Individual fish species as bio-indicators for water quality and habitat modifications provide an opportunity for tiered river health assessments optimised for time and practitioner capability. For instance, assessing the presence of indicator species in their known habitats could act as a first-tier assessment for practitioners who do not have the time, resources or training to perform established procedures such as RHAM or FRAI. If an indicator species disappears from a site, it could trigger the requirement to have trained practitioners perform the latter assessments to establish whether the ecological status of the river has degraded due to increased urbanisation. Thus for long-term monitoring by agencies with human capacity limitations, less time could be spent on training individuals to identify only key indicator species for such first-tier monitoring. We recommend that more research be directed towards identifying such species and verifying their susceptibility to key anthropogenic impacts like urbanisation, as well as others such as mining. In the case of other forms of human impact, we recommend that the key physico-chemical and habitat stressors associated with that impact be identified and then directly compared to the distributions of potential indicator species.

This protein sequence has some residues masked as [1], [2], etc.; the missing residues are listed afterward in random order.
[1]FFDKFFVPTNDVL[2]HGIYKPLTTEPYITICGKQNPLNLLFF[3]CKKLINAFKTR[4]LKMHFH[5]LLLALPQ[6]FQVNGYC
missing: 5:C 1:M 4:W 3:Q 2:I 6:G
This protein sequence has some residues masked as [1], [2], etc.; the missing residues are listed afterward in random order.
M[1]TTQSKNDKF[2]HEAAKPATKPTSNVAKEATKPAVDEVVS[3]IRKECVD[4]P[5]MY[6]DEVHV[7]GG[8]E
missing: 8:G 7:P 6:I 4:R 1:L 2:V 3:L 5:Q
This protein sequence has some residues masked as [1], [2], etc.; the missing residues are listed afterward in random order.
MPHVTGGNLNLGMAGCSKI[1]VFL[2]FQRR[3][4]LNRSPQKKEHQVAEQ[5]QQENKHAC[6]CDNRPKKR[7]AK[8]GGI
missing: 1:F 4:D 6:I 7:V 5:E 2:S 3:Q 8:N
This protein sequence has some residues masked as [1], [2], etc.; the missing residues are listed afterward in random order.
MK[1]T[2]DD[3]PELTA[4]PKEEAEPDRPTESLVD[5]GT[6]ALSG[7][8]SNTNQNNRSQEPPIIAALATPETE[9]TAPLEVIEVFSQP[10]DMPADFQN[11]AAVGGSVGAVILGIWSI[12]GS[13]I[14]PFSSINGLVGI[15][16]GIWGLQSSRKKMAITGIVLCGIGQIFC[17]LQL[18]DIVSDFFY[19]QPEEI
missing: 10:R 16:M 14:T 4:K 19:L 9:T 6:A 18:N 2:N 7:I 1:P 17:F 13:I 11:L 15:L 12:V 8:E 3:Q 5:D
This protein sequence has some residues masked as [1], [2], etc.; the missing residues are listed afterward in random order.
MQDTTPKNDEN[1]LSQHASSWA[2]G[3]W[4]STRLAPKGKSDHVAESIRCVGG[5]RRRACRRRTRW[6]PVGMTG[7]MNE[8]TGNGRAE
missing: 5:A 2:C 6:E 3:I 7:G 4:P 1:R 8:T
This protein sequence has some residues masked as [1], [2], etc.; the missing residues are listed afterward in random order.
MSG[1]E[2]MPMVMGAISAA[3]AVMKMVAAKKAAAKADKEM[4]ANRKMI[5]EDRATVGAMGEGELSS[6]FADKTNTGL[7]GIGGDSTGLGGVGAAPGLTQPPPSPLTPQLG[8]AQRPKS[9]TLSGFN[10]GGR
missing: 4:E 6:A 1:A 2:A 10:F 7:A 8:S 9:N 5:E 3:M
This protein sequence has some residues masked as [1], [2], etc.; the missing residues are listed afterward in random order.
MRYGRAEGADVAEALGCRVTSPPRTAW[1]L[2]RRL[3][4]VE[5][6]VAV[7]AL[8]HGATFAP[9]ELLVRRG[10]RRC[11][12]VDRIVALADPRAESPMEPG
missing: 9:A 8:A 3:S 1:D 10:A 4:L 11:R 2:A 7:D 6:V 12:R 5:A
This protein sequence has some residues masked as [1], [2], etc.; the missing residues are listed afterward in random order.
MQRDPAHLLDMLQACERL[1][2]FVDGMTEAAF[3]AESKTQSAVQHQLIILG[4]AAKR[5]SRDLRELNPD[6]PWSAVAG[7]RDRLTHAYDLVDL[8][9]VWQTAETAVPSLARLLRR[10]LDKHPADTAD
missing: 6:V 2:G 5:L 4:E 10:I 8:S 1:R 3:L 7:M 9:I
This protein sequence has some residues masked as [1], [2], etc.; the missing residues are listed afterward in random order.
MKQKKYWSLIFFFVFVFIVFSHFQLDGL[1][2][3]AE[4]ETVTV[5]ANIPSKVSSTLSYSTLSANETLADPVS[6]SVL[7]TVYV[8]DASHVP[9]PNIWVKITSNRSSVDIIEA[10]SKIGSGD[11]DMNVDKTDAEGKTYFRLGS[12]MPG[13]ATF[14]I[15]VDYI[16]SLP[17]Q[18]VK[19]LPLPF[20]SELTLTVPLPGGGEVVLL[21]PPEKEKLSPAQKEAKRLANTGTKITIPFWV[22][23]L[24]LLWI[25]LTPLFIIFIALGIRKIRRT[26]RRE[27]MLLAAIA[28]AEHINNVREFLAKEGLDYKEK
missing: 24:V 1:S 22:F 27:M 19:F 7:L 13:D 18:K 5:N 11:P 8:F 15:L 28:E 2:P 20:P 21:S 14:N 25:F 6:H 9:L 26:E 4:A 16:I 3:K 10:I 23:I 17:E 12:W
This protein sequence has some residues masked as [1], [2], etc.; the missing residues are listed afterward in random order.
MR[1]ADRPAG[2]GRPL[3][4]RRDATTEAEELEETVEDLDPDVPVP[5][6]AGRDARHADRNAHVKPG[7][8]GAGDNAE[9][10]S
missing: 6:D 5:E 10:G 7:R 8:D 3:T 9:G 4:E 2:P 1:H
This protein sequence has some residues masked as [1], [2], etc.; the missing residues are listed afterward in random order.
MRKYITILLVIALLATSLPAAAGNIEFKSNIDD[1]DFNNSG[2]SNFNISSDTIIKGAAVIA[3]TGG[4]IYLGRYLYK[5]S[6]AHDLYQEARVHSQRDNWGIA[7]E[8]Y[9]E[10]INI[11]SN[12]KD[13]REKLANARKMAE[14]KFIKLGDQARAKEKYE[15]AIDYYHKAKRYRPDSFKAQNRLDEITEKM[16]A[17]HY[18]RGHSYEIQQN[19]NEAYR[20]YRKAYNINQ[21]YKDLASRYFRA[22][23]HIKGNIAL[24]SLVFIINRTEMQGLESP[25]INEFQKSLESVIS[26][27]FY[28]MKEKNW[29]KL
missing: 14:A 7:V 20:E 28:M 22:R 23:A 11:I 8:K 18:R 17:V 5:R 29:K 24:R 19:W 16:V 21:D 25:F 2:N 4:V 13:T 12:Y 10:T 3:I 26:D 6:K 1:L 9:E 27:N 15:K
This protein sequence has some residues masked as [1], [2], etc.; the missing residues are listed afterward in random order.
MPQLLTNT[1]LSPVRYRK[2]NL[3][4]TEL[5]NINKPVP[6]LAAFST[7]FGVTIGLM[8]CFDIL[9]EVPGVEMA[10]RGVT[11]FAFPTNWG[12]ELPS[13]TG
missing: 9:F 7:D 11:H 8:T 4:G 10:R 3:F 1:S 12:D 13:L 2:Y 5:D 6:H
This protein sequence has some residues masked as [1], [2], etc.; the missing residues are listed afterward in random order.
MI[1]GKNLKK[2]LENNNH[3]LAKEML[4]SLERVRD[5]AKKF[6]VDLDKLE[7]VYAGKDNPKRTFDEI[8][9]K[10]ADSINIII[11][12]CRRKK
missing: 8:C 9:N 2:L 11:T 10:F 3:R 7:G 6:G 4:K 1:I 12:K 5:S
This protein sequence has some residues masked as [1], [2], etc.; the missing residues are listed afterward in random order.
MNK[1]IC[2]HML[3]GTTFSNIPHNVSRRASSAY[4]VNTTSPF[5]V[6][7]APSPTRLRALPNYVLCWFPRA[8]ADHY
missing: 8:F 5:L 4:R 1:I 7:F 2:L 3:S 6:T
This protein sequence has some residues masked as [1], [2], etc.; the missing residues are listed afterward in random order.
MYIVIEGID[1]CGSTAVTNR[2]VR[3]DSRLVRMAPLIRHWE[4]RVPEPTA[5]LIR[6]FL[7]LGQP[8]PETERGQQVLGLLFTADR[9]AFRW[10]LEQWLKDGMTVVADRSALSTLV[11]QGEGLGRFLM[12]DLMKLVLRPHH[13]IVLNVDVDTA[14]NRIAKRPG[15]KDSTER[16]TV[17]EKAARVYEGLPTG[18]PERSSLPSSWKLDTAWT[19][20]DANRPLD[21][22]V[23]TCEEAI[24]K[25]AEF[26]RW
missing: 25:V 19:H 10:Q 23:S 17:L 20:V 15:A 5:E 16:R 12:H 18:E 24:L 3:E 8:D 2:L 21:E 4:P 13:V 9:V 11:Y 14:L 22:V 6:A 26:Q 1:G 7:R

ACKNOWLEDGEMENTS

This research was funded by National Research Foundation incentive funding (Grant 103581) and a Wits University Science Faculty research grant to DJW. The authors thank the Gauteng Provincial Government (Permit 0191) and North West Department of Rural, Environmental and Agricultural Development (Permit HQ-04/09/17-352) for fieldwork authorisation, and Rietvlei Nature Reserve, Walter Sisulu Botanical Gardens, Riverstone Lodge, Highlander Trout Lodge, Serengeti Golf Estate and Happy Acres Environmental Education Centre for access to river sites. Sampling was authorised by the University of the Witwatersrand Animal Research Ethics Committee (clearance certificate 2017/03/23/C). The authors thank Refilwe Chilo and Prenisha Govender for their assistance in the field, Gina Walsh for FRAI and RHAM application support, and Jason Marshall for statistical analysis support.

 

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Received 13 July 2018
Accepted in revised form 27 June 2019

 

 

* Corresponding author, email: darragh.woodford@wits.ac.za